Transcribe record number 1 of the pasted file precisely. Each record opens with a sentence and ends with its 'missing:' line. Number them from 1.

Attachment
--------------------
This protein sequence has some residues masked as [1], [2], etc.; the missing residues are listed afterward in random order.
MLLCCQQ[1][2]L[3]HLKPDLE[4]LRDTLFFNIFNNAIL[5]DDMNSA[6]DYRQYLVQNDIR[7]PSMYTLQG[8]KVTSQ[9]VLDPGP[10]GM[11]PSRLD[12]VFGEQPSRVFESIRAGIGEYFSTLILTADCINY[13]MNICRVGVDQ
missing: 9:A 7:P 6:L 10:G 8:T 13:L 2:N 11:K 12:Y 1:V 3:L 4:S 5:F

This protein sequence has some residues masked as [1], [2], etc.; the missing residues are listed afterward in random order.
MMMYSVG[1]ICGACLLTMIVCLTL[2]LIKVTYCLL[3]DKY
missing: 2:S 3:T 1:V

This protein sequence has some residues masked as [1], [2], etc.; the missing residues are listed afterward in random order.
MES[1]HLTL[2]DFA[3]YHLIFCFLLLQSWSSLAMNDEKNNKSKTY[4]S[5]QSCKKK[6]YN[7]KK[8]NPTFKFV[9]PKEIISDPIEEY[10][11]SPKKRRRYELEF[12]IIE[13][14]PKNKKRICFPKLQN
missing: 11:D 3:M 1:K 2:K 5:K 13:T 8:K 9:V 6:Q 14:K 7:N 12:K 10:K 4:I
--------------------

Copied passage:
This protein sequence has some residues masked as [1], [2], etc.; the missing residues are listed afterward in random order.
MLLCCQQ[1][2]L[3]HLKPDLE[4]LRDTLFFNIFNNAIL[5]DDMNSA[6]DYRQYLVQNDIR[7]PSMYTLQG[8]KVTSQ[9]VLDPGP[10]GM[11]PSRLD[12]VFGEQPSRVFESIRAGIGEYFSTLILTADCINY[13]MNICRVGVDQ
missing: 9:A 7:P 6:L 10:G 8:T 13:L 2:N 11:K 12:Y 1:V 3:L 4:S 5:F